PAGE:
Jackal and the Wind is an independent band from Stellenbosch. They are best known for their single “Ukulele Song” and are making waves across the South African music scene. PDBY caught up with their lead singer, Chris Kruger.

In July, the band released an EP titled Methuselah. Kruger said that “it started with literally just me, I set up like a small studio in my room and the songs sort of just wrote themselves. I would play guitar and then record it on the fly. None of those lyrics have even been written out. It just sort of formed itself. I then sent it to our bass guitarist, who is based in Cape Town, he added bass lines to it. Our drummer, who was in Paarl at the time, recorded his own percussion and my brother, the lead guitarist of the band, he’s been in Italy for the past couple months, recorded his lead guitar parts in Italy. So, it was a super cool experience!”

Methuselah, according to the bible, was the oldest man who ever lived, being the primary inspiration for the name. The EP is accompanied by a short, animated series. Kruger says that adding a visual story to the music has always been something that he has wanted to do, and the band has been working with artist Simeon van der Bergh since their beginnings, who is responsible for the animation series. “The animation series basically just follows this character who could be called Methuselah if you want him to be. And it follows his little journey,” says Kruger.


…the songs sort of just wrote themselves


In May, the band released a single titled “Big Dogs Bark” which bears striking resemblance to popular “Ukulele Song”. Kruger says that “Big Dogs Bark”, as with Methuselah, was a spontaneous release. The song started in his small studio, where he played around on his ukulele, thought it sounded cool, and then added in some words. According to Kruger, this is remarkably similar to the way that “Ukulele Song” was made and that is probably why the two songs have a similar energy to them.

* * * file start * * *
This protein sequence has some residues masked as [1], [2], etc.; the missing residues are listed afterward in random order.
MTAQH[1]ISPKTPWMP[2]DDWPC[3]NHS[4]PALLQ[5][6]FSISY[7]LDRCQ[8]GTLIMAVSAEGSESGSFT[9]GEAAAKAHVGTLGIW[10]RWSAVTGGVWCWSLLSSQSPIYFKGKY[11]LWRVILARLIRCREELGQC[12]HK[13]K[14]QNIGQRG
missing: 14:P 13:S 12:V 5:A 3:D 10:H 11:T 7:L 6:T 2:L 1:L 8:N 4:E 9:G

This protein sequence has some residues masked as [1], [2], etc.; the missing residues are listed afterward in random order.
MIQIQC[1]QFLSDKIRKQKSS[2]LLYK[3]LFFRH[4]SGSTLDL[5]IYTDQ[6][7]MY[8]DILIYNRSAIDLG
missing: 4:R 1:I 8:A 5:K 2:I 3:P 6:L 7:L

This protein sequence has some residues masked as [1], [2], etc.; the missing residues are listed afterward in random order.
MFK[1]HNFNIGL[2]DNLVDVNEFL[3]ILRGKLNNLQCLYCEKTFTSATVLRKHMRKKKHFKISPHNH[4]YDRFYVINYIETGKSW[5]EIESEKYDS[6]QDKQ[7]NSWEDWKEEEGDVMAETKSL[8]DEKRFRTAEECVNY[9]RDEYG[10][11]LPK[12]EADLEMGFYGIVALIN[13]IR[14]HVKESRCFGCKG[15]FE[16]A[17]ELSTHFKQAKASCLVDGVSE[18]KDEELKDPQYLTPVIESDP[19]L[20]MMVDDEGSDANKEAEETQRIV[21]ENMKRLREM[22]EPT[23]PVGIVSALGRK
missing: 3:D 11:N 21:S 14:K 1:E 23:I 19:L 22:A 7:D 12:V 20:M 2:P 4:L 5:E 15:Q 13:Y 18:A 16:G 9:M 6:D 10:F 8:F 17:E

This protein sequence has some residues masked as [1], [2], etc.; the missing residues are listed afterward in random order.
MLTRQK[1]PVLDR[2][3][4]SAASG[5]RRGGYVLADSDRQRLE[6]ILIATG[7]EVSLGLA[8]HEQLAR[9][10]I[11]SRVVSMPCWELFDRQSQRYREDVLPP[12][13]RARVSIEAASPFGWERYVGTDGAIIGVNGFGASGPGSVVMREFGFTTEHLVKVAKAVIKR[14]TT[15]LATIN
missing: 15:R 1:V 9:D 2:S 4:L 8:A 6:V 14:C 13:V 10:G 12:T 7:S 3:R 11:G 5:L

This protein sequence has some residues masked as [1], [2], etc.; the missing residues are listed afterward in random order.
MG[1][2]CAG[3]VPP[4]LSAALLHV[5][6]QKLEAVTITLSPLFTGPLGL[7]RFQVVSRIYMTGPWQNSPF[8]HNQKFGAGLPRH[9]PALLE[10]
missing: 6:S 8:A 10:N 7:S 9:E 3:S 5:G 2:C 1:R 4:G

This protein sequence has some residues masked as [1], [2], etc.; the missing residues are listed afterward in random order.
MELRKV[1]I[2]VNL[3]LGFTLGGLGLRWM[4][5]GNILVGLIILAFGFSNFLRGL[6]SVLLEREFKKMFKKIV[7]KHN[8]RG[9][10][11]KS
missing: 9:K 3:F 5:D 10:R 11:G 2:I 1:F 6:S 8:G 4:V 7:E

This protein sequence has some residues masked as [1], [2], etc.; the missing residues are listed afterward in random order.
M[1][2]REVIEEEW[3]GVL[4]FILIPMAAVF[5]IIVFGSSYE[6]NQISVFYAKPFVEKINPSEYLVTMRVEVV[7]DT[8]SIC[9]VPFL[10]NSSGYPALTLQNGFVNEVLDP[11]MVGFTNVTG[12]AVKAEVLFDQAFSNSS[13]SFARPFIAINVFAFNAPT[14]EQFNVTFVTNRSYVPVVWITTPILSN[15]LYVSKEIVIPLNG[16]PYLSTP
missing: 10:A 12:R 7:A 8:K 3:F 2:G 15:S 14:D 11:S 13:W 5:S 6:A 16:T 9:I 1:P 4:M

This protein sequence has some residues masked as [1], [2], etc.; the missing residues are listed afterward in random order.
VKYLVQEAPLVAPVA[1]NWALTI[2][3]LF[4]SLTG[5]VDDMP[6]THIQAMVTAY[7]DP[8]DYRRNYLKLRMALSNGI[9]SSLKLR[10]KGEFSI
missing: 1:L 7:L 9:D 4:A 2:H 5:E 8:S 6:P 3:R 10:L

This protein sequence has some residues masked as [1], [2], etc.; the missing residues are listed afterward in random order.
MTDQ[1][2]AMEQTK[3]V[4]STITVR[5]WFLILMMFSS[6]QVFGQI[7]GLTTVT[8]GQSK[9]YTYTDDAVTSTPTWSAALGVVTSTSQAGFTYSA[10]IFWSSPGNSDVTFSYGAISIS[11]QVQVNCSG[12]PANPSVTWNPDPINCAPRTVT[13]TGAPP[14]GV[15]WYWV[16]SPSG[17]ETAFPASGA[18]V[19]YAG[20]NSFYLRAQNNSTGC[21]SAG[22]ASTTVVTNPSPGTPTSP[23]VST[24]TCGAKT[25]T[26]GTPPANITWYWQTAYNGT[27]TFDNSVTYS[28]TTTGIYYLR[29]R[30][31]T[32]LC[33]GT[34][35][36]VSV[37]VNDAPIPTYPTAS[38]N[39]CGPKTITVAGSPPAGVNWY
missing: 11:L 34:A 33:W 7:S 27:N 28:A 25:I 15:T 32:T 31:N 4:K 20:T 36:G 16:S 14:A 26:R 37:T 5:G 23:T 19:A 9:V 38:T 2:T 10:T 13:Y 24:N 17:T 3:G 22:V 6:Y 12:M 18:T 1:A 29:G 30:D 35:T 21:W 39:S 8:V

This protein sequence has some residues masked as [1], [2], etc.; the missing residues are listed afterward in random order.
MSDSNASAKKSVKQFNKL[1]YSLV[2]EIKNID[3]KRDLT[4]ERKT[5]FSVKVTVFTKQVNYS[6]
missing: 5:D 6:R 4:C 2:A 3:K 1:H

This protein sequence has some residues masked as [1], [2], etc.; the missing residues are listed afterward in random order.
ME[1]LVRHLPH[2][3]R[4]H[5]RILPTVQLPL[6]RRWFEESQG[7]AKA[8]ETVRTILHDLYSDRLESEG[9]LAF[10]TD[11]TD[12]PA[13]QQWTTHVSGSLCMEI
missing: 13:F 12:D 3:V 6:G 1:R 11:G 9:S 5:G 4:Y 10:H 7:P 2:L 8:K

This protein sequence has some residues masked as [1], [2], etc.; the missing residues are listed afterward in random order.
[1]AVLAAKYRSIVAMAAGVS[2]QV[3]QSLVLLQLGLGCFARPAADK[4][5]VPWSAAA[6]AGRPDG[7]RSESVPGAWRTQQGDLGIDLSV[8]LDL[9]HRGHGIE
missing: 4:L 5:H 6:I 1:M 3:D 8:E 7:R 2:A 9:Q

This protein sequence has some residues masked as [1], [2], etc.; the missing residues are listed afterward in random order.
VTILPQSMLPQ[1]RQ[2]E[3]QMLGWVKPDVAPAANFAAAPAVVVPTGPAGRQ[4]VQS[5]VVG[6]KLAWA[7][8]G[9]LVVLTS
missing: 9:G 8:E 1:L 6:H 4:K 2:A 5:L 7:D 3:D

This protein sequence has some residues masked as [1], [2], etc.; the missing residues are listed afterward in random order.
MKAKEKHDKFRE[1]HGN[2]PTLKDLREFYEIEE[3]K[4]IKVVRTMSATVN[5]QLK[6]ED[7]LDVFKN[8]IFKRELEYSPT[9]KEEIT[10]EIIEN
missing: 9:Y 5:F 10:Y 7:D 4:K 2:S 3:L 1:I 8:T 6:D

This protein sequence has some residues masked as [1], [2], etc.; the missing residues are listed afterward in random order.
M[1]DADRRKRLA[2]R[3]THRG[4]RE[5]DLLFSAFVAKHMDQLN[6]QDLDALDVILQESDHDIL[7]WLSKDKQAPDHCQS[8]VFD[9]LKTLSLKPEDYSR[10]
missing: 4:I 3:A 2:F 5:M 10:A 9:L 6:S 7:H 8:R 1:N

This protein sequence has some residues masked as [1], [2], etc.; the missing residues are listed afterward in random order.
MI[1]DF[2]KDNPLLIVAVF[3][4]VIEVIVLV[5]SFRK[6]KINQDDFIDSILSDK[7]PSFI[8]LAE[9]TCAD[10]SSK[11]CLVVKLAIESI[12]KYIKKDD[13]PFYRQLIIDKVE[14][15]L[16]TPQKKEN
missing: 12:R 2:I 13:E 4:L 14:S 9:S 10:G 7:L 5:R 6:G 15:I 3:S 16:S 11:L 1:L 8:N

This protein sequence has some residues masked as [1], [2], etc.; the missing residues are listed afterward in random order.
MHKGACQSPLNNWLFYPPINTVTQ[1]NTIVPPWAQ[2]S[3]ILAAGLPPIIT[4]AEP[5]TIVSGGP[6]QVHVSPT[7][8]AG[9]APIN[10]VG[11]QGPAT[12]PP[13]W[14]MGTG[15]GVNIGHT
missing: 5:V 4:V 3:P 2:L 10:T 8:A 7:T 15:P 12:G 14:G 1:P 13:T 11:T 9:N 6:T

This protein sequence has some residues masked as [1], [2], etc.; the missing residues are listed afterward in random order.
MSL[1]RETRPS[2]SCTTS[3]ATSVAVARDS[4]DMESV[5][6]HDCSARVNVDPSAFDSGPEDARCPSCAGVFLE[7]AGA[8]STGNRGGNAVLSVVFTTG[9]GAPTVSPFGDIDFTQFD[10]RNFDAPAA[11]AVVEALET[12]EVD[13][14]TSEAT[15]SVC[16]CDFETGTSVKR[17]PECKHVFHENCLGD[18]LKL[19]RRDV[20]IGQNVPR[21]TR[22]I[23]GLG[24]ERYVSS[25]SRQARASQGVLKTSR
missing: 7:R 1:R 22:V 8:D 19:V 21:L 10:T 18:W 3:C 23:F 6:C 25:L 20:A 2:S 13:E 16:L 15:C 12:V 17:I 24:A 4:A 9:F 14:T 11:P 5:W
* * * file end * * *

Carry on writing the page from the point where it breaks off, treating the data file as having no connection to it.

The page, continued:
The band is planning to release a new single on 24 September titled “Broken Shoes” with Cape Town based instrumental dance band, Nomadic Orchestra. “It’s a song that we are super excited about. It is by far our best live performance song. Nomadic Orchestra added some crazy brass to the track” says Kruger. He explains that the song is actually pretty old and that they have been playing it for about a year at gigs. This is different to most of the new material that they have been putting out which has spontaneously been recorded during lockdown. Kruger says that the recording experience was crazy, and that they “recorded at my house and sent it to our bass guitarist, Alex Mayers, who then recorded the bass lines. We wanted gang vocals. So, I invited the band to my house, and got my parents involved as well and then we started singing in the room.” Kruger rates Nomadic Orchestra as one of the greatest local live acts that South Africa has to offer and says that it was a wonderful experience working with them.

Kruger explains that this next chapter of Jackal and the Wind is definitely going back to the really unique and raw sound of the band’s early days. This is mainly because they have been recording in a room again with a single mic. Kruger says that he really likes this, and thinks that the band will stick to this in the future. Recording like this does come with its disadvantages, but Kruger suggests “you just need to work around those things”. Luckily, Mayers acts not only as the band’s bass guitarist, but also as their mixing engineer – Kruger stating that “he really knows how to work the sound. He really makes magic”.


This is different to most of the new material that they have been putting out which has spontaneously been recorded during lockdown.


Kruger says that Jackal and the Wind is a band for everyone because they try not to conform to one specific genre. The songs on Methuselah are Kruger’s favourite, stating that “for the first time, if I were to go sit down and listen to music, I’d want to listen to Methuselah. I normally don’t like listening to my own music and I didn’t do it in the past but this music I like listening to myself.” This has always been the goal for the band, putting out music that is honest, authentic, and for themselves. Kruger feels that writing music for other people for the sole purpose of having it trend, loses the honesty of the music.

Jackal and the Wind is largely influenced by old school legends like Johnny Clegg, Paul Simon, and Dire Straits. The band also credits a lot of their sound influence to Zimbabwean musician, Oliver Mtukudzi.

Kruger’s main piece of advice for anyone wanting to break out into the South African music scene is to “persevere and persevere”. He suggests writing and releasing as much music as possible and steering clear of covers if you can. Kruger is hopeful for the future of the South African music scene and he says that the band has received an outpour of support in the lockdown. But he does state that, in the industry, “people need to go out and listen to more music – get involved and support local bands”.

The band does not have any plans for a live or virtual performance in the near future, but they do have plans to do something at some point, so be sure to keep an eye on their social media accounts. However, it is clear that there is no stopping this small but mighty band and they are well on their way to cementing themselves in the industry.


Image: Provided

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